National Geographic : 1944 Jan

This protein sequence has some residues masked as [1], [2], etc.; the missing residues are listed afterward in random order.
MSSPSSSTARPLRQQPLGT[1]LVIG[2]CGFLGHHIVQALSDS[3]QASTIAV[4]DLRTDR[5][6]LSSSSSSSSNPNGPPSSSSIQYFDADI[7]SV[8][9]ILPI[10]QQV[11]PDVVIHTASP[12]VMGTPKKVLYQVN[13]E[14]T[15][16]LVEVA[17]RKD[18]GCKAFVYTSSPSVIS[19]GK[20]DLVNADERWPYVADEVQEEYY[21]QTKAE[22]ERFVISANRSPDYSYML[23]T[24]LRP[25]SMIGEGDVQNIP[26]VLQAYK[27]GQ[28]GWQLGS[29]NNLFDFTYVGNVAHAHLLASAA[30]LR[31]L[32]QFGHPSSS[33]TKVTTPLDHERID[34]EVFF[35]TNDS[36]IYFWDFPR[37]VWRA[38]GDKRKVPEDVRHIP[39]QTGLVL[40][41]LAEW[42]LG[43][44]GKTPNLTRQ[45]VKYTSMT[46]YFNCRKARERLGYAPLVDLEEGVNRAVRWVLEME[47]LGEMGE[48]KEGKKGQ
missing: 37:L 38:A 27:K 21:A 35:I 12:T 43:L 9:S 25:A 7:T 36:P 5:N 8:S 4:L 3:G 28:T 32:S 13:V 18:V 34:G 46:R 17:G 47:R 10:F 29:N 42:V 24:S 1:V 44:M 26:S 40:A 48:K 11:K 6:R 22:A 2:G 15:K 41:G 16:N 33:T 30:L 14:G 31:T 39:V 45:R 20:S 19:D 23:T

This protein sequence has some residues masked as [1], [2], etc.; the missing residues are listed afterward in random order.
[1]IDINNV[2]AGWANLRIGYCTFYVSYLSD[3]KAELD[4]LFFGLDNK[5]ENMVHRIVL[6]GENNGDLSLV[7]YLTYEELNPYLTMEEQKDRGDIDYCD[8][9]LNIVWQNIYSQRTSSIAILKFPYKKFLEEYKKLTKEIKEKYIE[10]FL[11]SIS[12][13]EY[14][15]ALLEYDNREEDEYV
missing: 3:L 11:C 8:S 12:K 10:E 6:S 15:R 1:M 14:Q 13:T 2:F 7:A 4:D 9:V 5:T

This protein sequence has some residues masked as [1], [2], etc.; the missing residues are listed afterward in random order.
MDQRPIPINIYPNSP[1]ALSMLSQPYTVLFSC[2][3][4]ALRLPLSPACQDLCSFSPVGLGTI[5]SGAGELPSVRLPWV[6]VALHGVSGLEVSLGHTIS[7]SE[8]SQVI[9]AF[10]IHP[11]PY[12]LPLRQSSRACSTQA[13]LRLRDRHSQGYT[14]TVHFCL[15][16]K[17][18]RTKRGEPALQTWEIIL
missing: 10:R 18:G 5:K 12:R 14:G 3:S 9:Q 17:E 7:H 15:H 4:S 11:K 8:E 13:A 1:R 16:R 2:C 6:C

At Ease in the South Seas U. S. Army Signal Corps In New Caledonia the Army Finds Willing, Intelligent Helpers Taking orders from a private, the tractor driver is typical of fine physical specimens who have helped build our installations. In contrast to his mechanical aptitude, his fuzzy hair is stained red in primitive style. New Caledonian, his fuzzy, red-dyed hair cut in GI style. And discarded khaki, despite all orders to the contrary, gradually becomes the standard garment for natives living near the Army camps. Threadbare, salvaged overseas caps perch jauntily on many a bushy and pomaded head in these regions. Not all the contacts of the American boy in the South Pacific are with the semicivilized. Wherever whites are settled, the American has met ready welcome. The warmth of the reception given Ameri cans in New Zealand, Australia, New Cale donia, and Fiji can never be reported ade quately. Go to a Brisbane racetrack on a day when the Australian government permits such pleas ures, and your American uniform passes you free through to the rail. Look up the marriage notices of any paper published in these lands, and it is likely you'll find American soldiers are winning more than their share of girls. And, unusual in war, even the Allied troops get along well together. Good-natured jeer ing is frequent. Americans popularly refer to their allies of any nation as "aliens." But a profound re spect for the Australian and New Zealand fighting man is expressed by every American who has served with them. And for those who know its extent there is equal appreciation for the reverse Lend-Lease benefits whereby American forces are fed and partially equipped at a sacrifice of personal comfort by every civilian "down under." * Silver Coins Go into Bracelets Wherever troops go, their purchasing power and foreign tastes create problems for busi nessmen and governments. In Fiji, as example, many Hindus, first im ported as labor, have long since become small * See "Lend-Lease is a Two-way Benefit," by Francis Flood, NATIONAL GEOGRAPHIC MAGAZINE, June, 1943.